*Different structural locations have different impact on your life – So in CCK11, how you participate in the network would have different impact on your learning, and the saying of: “the more you get involved, engaged with others in your networks through participation or contribution, the more likely you would get what you want”.   In order words, the more active or engaged you are in the social networks, the more likely you would influence others or be influenced by others in the networks or communities.

*Our Network Position is Partially Heritable – To what extent is this true when learning in and with social networks?  May be those more influential people have got genes inherited from their parents, and so they would hold positions as comparable to their parents that are also influential.  I would like to see more evidences in case of social networks with a learning focus – like CCK11

*Networks have values – and there are different kinds of social values associated with learning through social networks.  My experience with learning through social networks – Facebook and Twitter and that in CCK08, 09, CritLit2010 and PLENK2010 do enable me to appreciate the values with social networks, by having virtual networked learning, and sharing of ideas and collaborating with others on projects (via wikis, blogs etc.).

*Connections Matter

– Graphite

Diamond

reside in the interactions of atoms, and so type of connections would decide on their “strengths”

Photos: from Flickr

The ties between people matter – that means that strong or weak ties with connections amongst people in the networks do affect the sort of learning of individuals and the networks.  Also the learning that emerged through networked learning is likely greater than the sum of its parts (i.e. individual learning).  How would these be translated and reflected in our learning with CCK and PLENK?  In theory, different (sorts of) ties do matter in learning, and so could impact on the sort of learning each of the participants are expecting and experiencing in networks.

I would need to dig deeper into the research findings to uncover these propositions on networked learning.

* Spread of good and valuable things in social networks matters – so the spreading of happiness and altruism are important in social networks.  I suppose the spreading and sharing of valuable artifacts and learning in CCK11 could make a difference in individual and social learning.

In summary, connections matter. By studying social networks, we could have a better understanding about how emotions are shared or spread in social networks.  We could also better understand other phenomena in social networks which are associated with ideas generation and spreading (memes), education development, business and market share and failures, economics, health issues and the spread of diseases etc.

How about your experience with connections?  What are the positive and negative aspects of connections you have found so far, with CCK or social networks?

#CritLit2010 Critical Literacies

I have also enrolled into the Critical Literacies course led by Stephen Downes and Rita Kop.  Many thanks to Stephen and Rita for their generosity of offering such an open course.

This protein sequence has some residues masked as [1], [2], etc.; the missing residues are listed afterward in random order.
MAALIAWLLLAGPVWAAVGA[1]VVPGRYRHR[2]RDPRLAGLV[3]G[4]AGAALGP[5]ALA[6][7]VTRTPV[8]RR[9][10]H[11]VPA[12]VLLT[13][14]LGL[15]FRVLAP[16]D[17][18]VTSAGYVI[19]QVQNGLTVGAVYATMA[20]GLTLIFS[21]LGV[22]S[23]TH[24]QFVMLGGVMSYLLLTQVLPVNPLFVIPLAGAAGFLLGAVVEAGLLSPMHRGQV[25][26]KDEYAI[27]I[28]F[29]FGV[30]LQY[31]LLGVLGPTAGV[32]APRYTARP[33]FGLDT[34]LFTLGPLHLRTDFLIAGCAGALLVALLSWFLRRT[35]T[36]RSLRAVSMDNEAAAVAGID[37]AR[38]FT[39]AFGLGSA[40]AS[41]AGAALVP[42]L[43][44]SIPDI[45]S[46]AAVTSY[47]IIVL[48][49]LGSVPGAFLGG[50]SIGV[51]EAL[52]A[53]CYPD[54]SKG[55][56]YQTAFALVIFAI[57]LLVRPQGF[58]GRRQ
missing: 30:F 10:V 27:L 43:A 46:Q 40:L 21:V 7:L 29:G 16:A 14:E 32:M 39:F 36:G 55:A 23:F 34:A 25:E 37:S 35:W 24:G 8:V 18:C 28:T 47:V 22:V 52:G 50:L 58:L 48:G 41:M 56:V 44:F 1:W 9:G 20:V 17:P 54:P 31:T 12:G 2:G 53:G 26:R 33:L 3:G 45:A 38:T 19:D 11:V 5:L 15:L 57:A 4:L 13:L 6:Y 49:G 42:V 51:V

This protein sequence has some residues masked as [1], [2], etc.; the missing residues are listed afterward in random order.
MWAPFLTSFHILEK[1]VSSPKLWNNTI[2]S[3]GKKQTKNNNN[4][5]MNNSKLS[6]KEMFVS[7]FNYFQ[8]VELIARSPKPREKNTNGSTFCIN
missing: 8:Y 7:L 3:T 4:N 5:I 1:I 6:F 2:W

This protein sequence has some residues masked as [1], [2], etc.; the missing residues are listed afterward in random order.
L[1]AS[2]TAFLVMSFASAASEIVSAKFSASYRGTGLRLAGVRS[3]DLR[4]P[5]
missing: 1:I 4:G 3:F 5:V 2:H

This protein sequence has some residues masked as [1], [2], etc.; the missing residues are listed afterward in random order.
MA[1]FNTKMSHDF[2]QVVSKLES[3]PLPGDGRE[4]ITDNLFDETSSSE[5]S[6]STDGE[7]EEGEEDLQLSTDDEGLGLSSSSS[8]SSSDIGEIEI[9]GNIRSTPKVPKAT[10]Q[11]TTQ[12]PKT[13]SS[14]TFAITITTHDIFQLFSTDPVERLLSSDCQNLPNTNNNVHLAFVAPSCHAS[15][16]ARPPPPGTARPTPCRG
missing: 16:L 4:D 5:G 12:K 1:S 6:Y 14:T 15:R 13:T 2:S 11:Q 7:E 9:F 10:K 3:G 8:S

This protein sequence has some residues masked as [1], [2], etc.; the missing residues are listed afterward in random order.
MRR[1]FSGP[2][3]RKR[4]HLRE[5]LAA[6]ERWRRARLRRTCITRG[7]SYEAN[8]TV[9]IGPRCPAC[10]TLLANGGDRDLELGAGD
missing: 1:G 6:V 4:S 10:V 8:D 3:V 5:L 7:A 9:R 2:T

My response to Jenny’s inspiring post on Critical Literacies

Hi Jenny and Mike,
So excited to learn your views, a source of inspiration that reinforces the importance of establishing, refreshing and renewing connections and relationships with each other, the networks, and the community at large, and at times. Jenny, I love your question: Is age an issue? It is a hard one for me to answer, as I have kept on thinking about the “treasure” we have when we grow older – and whether we become wiser or not both mentally and spiritually? Are the wisest great connectors? Would literacies help us in becoming wiser? How about the critical literacies of “relationship building and development”? Is it similar to EQ?
What I treasure most is the relationships we have, that could last for a life time, rather than the mere knowledge we “possess”, which is often ephemeral in “currency”.
We are just a “click” from each other, with internet & web 2.0, so I would take the opportunity in connecting with you, and the closest 6 degrees of separation (new networkers) in this course.
Mike: Your view on the significance of ties make me think deeper into the notion of social construction of knowledge. How do we represent such “social” knowledge in our “mind”?

Jenny: Enjoy your trekking, and hope you won’t be too stressed out with the deadlines this month.

See you soon.
John

Relating to the course on Critical Literacies.

Here is a video on Critical Literacy:

There are 6 important questions raised:

1. Where is it coming from?

2. What are the implications of thinking like that? What are the social, political, economical and environmental implications?

3. How could this be thought otherwise?

4. Who decides?  Who decides what’s true, normal, mainstream?

5. In whose name is this statement made?

6. For whose benefit?

I am mulling over the discussion on the evolving definition of experts here.

In reflection this could be referred to:

Question 4: Who decides?  Who is the authority in the subject domain?